What is Substance Abuse and Addiction Counseling?
Substance abuse and addiction counseling is considered one of the more difficult areas of social service. The role of the counselor is to identify addiction and its underlying causes and then assist the client in achieving and maintaining sobriety. Substance abuse and addiction counselors will work with other social services, such as lawyers, psychologists, social workers, and career counselors in order to assist the client transition toward sobriety. In addition, counselors will try to find causes for addiction and attempt to assist in the remedy and removal of such sources in order to prevent relapse into detrimental abuse behavior.
According to the National Council on Alcoholism and Drug Dependence (NCADD), approximately 1 in 12 adults suffer from alcohol dependence abuse in the United States. This translates to 17.6 million adults suffering from alcohol abuse with millions more engaging in dangerous binge drinking behavior. All told, alcohol and drug abuse is directly related to over $600 billion of health and crime-related costs annually in the United States.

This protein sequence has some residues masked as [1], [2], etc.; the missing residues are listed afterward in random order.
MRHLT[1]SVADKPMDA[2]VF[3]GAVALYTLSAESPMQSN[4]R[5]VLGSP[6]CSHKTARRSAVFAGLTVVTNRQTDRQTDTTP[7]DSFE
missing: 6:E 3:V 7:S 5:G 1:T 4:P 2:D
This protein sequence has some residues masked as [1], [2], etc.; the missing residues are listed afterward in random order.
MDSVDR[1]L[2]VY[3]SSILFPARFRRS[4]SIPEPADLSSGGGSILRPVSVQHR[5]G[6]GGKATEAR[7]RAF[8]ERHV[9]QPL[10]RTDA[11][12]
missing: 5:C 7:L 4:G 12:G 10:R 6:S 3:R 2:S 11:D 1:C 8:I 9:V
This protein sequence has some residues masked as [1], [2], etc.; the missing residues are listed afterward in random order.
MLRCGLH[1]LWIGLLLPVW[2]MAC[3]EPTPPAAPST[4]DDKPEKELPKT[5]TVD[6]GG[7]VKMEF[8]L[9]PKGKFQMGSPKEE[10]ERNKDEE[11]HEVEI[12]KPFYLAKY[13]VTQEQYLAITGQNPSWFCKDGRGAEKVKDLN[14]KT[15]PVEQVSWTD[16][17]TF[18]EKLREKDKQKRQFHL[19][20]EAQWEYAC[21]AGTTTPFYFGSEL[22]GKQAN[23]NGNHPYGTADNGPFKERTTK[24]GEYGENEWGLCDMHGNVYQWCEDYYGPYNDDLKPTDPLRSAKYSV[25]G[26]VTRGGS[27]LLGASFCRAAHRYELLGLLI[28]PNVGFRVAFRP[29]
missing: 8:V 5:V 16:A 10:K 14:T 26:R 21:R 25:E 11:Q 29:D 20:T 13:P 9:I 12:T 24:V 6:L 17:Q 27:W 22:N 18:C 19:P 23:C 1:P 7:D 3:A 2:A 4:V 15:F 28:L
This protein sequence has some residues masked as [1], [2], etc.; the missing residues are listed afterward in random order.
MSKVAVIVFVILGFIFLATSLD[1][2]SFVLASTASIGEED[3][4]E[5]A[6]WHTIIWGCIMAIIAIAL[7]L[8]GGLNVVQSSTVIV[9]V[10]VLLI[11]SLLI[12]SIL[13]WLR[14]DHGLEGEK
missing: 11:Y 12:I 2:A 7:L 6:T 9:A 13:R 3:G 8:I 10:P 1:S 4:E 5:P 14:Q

Addiction is not only a physical phenomenon but has lasting mental and emotional side effects for everyone involved. Thus, the importance of having a well-trained, competent substance abuse and addiction counselor available to meet the needs of those suffering. A drug counselor can be a coach, supporter, mentor, anchor, friend, and advisor to those in need. With the sheer range of alcohol and drugs available today through legal and illegal channels, dealing with substance abuse head on is a critical job for all involved.
How Do You Become a Drug and Alcohol Counselor?
Are you considering earning an online substance counselor degree or a traditional substance counselor degree from a college or university? It is crucial to know the steps to become a counselor before enrolling in a college program or completing your college application. We will cover the steps involved in becoming a drug counselor below to help you through the process.
- Education: The initial step in the journey to become a drug and alcohol counselor is to get an education from a qualifying institution. Accredited colleges and universities are the most common institutions to prepare students to become a professional counselor. In some states, a certification is sufficient while others require a bachelor’s degree or master’s degree to become a drug counselor.